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A hand held in the darkness

02 May 2014

Depression affects one in four of the population. So how can the Church be better at helping those affected, asks Rachel Giles


"I HAVE had enough, Lord. Take my life; I am no better than my ancestors," Elijah says, in the first book of Kings. Elijah's depressive lament is just one from several biblical characters that show depression is not a modern malaise, especially among people of faith.

Sad moods, physical exhaustion, a sense of hopelessness, and a loss of perspective are some of the symptoms of a devastating illness whose worst outcome can be suicide. For some, it is triggered by life events: trauma, stress, loss, or burnout. For others, depression can be what is known as "endogenous" - it is a biological vulnerability.

The Mental Health Foundation says that one in four adults experience at least one diagnosable mental-health problem in any one year. Anxiety and depression is the most common mental disorder in the UK: between eight and 12 per cent of the population are depressed in any one year (The Office for National Statistics Psychiatric Morbidity Report, 2001).

As scripture shows, people of faith are not immune to depression. And at a General Synod fringe-meeting on mental health in February 2012, the former Archbishop of Canterbury Lord Williams signed the "Time to Change" pledge, a campaign run by Mind, and Rethink Mental Illness, to end the discrimination and stigma against people with mental-health illness.

The Ven. Arthur Hawes, Archdeacon Emeritus of Lincoln and Canon of Lincoln Cathedral, has held various senior and advisory positions on mental health in the Church of England and the NHS. He says that the stigma arises out of fear. "People are afraid, particularly of what they can't see. Unless you're a professional, and you know what you're looking for, you can't see mental illness."

In the Church, there can be an added problem, he says. "There are still some Christians who see it as linked to sin in one way or another. And even if they don't do that, they can be made to feel guilty about it."

A senior consultant in psychiatry, spirituality, and ethics at a Christian clinic in Switzerland, Dr Samuel Pfeifer has written widely on Christianity and depression. He says that stigma concerning depression among Christians often comes down to a wrong understanding of faith: that Christians should be happy all the time.

"It is very hard when we think that faith just means enjoying the Lord, enjoying prayer, enjoying praise, to come into a situation or mood where this isn't possible any longer," he says.

"Then people think that this is antagonistic to their faith, because it is antagonistic to their emotion. . . [They can think] it's also antagonistic to God's plan for their lives. I think that's a wrong connection."

Sue Atkinson, a Christian author, wrote Climbing out of Depression in 1993. More than 20 years later, misconceptions about depression are still prevalent, she says. "Some people are clearly more up to date, but there's still a huge number of people who think that real Christians don't have these kind of problems."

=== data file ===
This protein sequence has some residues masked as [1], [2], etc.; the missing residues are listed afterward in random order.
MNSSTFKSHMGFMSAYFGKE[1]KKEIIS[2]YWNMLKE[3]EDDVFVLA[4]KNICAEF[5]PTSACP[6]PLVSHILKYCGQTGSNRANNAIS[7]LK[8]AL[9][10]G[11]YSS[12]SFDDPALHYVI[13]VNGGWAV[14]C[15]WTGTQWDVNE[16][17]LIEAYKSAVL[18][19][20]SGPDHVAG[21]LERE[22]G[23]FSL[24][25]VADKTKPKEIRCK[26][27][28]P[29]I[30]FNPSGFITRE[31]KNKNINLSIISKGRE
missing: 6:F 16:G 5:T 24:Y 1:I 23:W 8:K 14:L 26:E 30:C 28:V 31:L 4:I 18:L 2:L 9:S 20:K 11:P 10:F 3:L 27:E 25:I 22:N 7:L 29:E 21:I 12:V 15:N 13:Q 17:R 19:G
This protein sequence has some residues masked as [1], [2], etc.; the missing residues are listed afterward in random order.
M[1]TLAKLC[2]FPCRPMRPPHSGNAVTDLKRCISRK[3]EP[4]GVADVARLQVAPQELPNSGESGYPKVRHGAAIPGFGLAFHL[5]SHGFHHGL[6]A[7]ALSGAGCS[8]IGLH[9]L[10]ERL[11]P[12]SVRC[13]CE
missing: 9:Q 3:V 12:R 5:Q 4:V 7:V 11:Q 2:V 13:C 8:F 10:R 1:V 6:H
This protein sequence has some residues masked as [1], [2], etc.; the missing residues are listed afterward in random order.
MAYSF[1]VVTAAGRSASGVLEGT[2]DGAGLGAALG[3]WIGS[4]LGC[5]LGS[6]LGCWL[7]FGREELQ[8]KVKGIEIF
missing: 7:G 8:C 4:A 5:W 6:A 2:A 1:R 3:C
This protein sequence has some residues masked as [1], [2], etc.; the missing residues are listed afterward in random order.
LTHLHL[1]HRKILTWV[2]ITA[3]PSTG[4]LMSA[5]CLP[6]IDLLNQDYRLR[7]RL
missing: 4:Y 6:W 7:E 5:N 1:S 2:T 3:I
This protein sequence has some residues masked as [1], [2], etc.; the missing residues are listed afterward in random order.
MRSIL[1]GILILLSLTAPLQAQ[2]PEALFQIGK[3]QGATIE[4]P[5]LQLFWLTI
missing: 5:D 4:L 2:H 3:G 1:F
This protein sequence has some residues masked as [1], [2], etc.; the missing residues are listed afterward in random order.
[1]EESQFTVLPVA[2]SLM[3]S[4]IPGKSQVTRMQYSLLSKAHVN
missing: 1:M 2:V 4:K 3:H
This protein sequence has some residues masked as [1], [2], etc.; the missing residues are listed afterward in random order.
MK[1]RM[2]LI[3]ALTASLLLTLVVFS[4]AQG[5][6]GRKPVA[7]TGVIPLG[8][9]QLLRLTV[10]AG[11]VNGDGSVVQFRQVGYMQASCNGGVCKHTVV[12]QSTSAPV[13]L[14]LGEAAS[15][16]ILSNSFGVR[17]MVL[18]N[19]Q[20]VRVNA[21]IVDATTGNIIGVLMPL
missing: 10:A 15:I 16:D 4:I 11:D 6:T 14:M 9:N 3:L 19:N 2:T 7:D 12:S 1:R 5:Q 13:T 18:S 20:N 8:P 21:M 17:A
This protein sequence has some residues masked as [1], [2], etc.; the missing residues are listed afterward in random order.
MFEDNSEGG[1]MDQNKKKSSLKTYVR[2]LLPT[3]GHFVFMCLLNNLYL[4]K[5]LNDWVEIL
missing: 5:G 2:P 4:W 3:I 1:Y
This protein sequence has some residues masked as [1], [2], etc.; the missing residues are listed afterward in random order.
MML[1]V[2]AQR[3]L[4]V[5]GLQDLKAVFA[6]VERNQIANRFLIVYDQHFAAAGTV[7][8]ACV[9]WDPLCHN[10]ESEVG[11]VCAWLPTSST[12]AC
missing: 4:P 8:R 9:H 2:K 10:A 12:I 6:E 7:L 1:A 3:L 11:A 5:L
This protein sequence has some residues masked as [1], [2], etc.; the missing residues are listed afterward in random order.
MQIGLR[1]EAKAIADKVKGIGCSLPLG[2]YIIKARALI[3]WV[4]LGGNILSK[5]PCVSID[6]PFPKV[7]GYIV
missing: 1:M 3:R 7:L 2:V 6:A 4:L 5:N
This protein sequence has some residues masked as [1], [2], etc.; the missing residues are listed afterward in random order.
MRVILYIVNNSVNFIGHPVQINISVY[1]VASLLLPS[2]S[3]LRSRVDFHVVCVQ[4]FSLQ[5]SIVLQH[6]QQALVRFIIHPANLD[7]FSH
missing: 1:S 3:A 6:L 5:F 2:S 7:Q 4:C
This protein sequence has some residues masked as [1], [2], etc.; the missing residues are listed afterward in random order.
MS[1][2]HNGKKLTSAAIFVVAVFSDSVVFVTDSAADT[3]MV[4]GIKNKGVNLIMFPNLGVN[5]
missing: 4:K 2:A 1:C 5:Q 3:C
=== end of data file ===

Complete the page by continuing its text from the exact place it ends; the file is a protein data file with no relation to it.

Not understanding depression can lead to simplistic responses that require the sufferer to try harder, or pray harder, to beat their symptoms. "When you have a significant bereavement, most people wouldn't dream of saying 'Pull yourself together.' But they do with depression."

And, she says, among some wings of the Church, "there tends to be the attitude: 'If you just pray, you'll be fine; so clearly it's your fault,' -which, of course, it isn't."

Mrs Atkinson has found the best support outside the Church, through the charity Depression Alliance. "It's a lot of people who are depressed, supporting each other. I've found that hugely helpful - sometimes more than the church community. There's no blame, no shame."

CLERGY are not immune from depression. Figures quoted by St Luke's Healthcare for the Clergy show that 30 per cent of clergy say that they have suffered from depression since becoming an ordained priest, and 18 to 25 per cent of all clergy are depressed at any one time.

The Anglican Association of Advisors in Pastoral Care and Counselling (AAAPC) is a network of pastoral-care advisers and other professionals for the dioceses, providing training, counselling, and support for clergy. Last year, it surveyed all of its advisers to determine what the key pressures were for clergy. Stress, relationships, depression, and having to be a financial manager, came out on top.

"Clergy often feel that they have to be on duty 24/7, and that they live in something of a goldfish bowl," the secretary of AAAPC, Heather Vernon, says. "The expectations that people have of them can be huge."

Sue Clements-Jewery is a consultant to the Churches' Ministerial Counselling Service (CMCS), and chairs its steering group. The CMCS is an ecumenical counselling service that also provides counselling to clergy in Southwark diocese. She says that conflict can be a significant source of stress for clergy.

"Congregations are declining, so change is very necessary, and that's stressful and threatening for everybody," she says. "Often the person who is the initiator of change is a target for negative feelings, and that leads to clergy getting stressed and depressed."

The Revd Paul Brown (not his real name) took early retirement at the age of 45, after three breakdowns while in ministry. He feels that his situation could have been avoided if he had had more support earlier.

"It was only after my breakdown that a mentor was put in place for me. This was a retired, experienced member of the clergy, who gave me his card. Had this been in place from when I was made vicar, rather than after the horse had bolted from the stable, things may have been different" (see panel, opposite).